BROWN: Yes. That is certainly the expectation. Caitlyn Huey-Burns, thank you.
HUEY-BURNS: Thank you, Pam.
BROWN: Well, an eerie photo taken during a vigil for a missing Illinois college student, police announcing that man right here amongst the mourners is the person who kidnapped the victim.
[11:55:39] BROWN: Well, Iraqi forces are locked in an intense battle with ISIS as they fight to reclaim the final few blocks of Western Mosul.
CNN's Nick Paton Walsh is right on the frontlines as the Iraqi military makes critical new gains into the old city, while facing immense danger at every turn.
NICK PATON WALSH, CNN SENIOR INTERNATIONAL CORRESPONDENT (voice-over): From here to the river is all ISIS has left of Mosul and this is the story of how it fell on the streets around the mosque they once held sacred but then destroyed.
Brazilian photographer Gabriel Chaim is on foot with Iraqi special forces. Every footfall could hit a booby trap. An eerie silence holds in just about everything, endless soot.
The streets empty and each human they meet is either desperate to escape or the enemy. In the alleyways, two men approached them.
One is carrying a bomb. They rush in to help their wounded.
A second man carrying a much larger device. Gabriel struggles to breathe. The dust also means they can't see if there are any other bombers or where their three dead and a dozen wounded colleagues lie.
The advance continues up to and around the mosque --
And civilians, human shields for weeks, stoop under gunfire or are even oblivious to it. Some never leave the underground. Loud, constant blasts in the darkness. Unable to walk, the first man feigns ignorance, but soon admits ISIS
are on the roof and have mined the entire street. The interrogator later tells his team the man is himself ISIS.
For the past week, the desperate rush to life had continued. The U.N. estimated 150,000 people were trapped here, but in the end, nobody had any idea or how many lie left behind them in the rubble.
"Water, water, I'm dying," she screams, her lips white. In crippling heat and panic, pray we never know thirst like this or what it is like to carry your family out lifeless on a cart. This is his mother.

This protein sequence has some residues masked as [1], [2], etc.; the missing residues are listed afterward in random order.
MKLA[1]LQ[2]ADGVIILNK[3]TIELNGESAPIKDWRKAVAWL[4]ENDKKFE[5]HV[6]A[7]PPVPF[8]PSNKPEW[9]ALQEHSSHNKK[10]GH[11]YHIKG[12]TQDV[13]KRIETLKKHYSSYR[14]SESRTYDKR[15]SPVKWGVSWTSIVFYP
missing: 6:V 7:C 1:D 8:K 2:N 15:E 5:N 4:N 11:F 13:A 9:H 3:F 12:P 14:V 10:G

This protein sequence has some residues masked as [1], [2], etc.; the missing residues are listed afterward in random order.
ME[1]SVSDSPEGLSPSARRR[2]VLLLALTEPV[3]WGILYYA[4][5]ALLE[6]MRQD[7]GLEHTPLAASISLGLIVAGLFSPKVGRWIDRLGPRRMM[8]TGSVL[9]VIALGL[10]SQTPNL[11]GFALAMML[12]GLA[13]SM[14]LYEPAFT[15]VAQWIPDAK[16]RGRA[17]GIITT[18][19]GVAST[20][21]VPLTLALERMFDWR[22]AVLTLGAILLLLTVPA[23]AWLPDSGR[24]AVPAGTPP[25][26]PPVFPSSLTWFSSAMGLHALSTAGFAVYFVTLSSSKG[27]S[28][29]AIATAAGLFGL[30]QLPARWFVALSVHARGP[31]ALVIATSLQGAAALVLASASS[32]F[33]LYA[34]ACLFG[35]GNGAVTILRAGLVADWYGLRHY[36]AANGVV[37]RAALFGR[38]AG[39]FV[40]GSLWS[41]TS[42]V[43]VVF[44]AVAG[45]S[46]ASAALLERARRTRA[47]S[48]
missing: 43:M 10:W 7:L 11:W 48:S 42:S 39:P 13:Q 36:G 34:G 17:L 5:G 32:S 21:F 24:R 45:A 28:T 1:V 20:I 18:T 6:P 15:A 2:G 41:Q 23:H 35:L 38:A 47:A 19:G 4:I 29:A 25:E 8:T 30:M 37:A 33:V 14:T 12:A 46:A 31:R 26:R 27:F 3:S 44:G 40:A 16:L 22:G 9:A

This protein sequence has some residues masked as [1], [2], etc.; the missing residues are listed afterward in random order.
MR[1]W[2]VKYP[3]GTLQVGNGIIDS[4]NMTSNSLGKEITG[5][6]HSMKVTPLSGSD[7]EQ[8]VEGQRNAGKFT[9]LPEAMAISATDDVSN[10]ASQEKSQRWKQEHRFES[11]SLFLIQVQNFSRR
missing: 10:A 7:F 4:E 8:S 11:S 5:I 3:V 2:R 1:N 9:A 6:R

"For God's sake, help me carry him," he cries. They try, running to the closest point in the narrow street a vehicle can reach. "Stop the blood loss," they plead. It's unclear if the boy survived.
Even when this tract of dust is cleared of ISIS, the killing in Iraq's fractured society won't stop and her private hell of memories won't suddenly be washed away.
Nick Paton Walsh, CNN, Mosul
BROWN: Thank you to Nick Paton Walsh for telling that important story.
So, will ISIS come up during the president's meeting this week with Vladimir Putin? All eyes are on the sit-down as we learn the Trump administration is right now holding an emergency meeting on what to do about North Korea after Kim Jong-un launched another missile test.
Putin and the Chinese president leaving the US out of their talks on a possible solution about the situation there.
John King picks up our special coverage with "Inside Politics" right now.
JOHN KING, CNN HOST, INSIDE POLITICS: Thank you, Pam. And welcome to "Inside Politics". I'm John King. Thanks for sharing this special day with us.
President Trump is at his golf course in Northern Virginia this Fourth of July. He will welcome military families to the White House tonight and heads to Europe tomorrow for a big global economic summit.
There's important news today about the agenda there. Instead of a casual pull-aside, the first meeting between President Trump and the Russian President Vladimir Putin will be a more formal, more extended conversation.